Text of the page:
1. The transformational potential of AI is constrained by its hardest problems
  2. Despite rapid progress in some AI subfields, major technical hurdles remain
  3. Even if technical AI progress continues, social and economic hurdles may limit its impact
1. The transformative potential of AI is constrained by its hardest problems

Visions of transformative AI start with a system that is as good as or better than humans at all economically valuable tasks. A review from Harvard’s Carr Center for Human Rights Policy notes that many top AI labs explicitly have this goal. Yet measuring AI’s performance on a predetermined set of tasks is risky—what if real world impact requires doing tasks we are not even aware of?

Thus, we define transformative AI in terms of its observed economic impact. Productivity growth almost definitionally captures when a new technology efficiently performs useful work. A powerful AI could one day perform all productive cognitive and physical labor. If it could automate the process of innovation itself, some economic growth models predict that GDP growth would not just break three percent per capita per year—it would accelerate.

Such a world is hard to achieve. As the economist William Baumol first noted in the 1960s, productivity growth that is unbalanced may be constrained by the weakest sector. To illustrate this, consider a simple economy with two sectors, writing think-pieces and constructing buildings. Imagine that AI speeds up writing but not construction. Productivity increases and the economy grows. However, a think-piece is not a good substitute for a new building. So if the economy still demands what AI does not improve, like construction, those sectors become relatively more valuable and eat into the gains from writing. A 100x boost to writing speed may only lead to a 2x boost to the size of the economy.[2]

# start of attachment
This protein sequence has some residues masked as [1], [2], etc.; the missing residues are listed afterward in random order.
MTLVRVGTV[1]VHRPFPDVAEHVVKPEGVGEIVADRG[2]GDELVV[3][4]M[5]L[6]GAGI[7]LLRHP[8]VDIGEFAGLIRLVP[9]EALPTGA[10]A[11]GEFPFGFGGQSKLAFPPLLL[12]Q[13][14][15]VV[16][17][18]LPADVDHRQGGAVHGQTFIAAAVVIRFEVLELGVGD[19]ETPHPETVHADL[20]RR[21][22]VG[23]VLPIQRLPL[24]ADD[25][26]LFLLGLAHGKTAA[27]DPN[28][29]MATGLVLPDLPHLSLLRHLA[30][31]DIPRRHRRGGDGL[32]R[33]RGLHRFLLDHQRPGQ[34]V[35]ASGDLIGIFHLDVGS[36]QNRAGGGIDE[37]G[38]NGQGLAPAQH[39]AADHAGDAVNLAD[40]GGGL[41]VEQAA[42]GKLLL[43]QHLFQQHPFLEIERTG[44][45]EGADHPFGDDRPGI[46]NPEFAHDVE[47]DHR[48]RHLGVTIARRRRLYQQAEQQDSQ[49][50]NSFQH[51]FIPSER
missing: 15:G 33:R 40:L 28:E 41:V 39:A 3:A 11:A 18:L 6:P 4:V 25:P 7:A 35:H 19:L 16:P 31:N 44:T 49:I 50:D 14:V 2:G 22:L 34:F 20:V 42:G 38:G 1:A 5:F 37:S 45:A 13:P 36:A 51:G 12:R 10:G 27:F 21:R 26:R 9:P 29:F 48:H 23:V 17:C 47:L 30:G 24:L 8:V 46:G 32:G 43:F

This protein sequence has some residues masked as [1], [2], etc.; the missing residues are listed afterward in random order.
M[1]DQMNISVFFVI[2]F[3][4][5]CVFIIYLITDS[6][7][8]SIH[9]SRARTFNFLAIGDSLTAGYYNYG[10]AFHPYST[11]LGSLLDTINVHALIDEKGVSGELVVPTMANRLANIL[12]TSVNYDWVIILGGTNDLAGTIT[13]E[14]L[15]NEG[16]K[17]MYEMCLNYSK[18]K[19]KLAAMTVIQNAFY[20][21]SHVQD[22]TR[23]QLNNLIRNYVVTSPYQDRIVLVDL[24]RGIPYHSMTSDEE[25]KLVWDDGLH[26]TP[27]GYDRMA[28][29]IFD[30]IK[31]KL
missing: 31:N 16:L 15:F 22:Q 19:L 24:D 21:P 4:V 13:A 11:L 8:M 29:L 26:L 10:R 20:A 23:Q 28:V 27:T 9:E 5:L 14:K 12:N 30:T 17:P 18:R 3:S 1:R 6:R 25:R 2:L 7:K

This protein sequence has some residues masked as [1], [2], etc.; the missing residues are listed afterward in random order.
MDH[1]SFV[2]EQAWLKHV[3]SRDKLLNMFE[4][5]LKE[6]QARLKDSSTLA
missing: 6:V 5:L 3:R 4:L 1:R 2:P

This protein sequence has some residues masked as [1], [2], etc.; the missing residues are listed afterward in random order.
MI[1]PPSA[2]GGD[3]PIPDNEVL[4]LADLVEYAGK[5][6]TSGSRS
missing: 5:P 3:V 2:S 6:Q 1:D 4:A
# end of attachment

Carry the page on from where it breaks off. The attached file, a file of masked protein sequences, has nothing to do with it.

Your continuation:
This toy example is not all that different from the broad pattern of productivity growth over the past several decades. Eric Helland and Alex Tabarrok wield Baumol in their book Why Are the Prices So Damn High? to explain how technology has boosted the productivity of sectors like manufacturing and agriculture, driving down the relative price of their outputs, like TVs and food, and raising average wages. Yet TVs and food are not good substitutes for labor-intensive services like healthcare and education. Such services have remained important, just like constructing buildings, but have proven hard to make more efficient. So their relative prices have grown, taking up a larger share of our income and weighing on growth. Acemoglu, Autor, and Patterson confirm using historical US economic data that uneven innovation across sectors has indeed slowed down aggregate productivity growth.[3]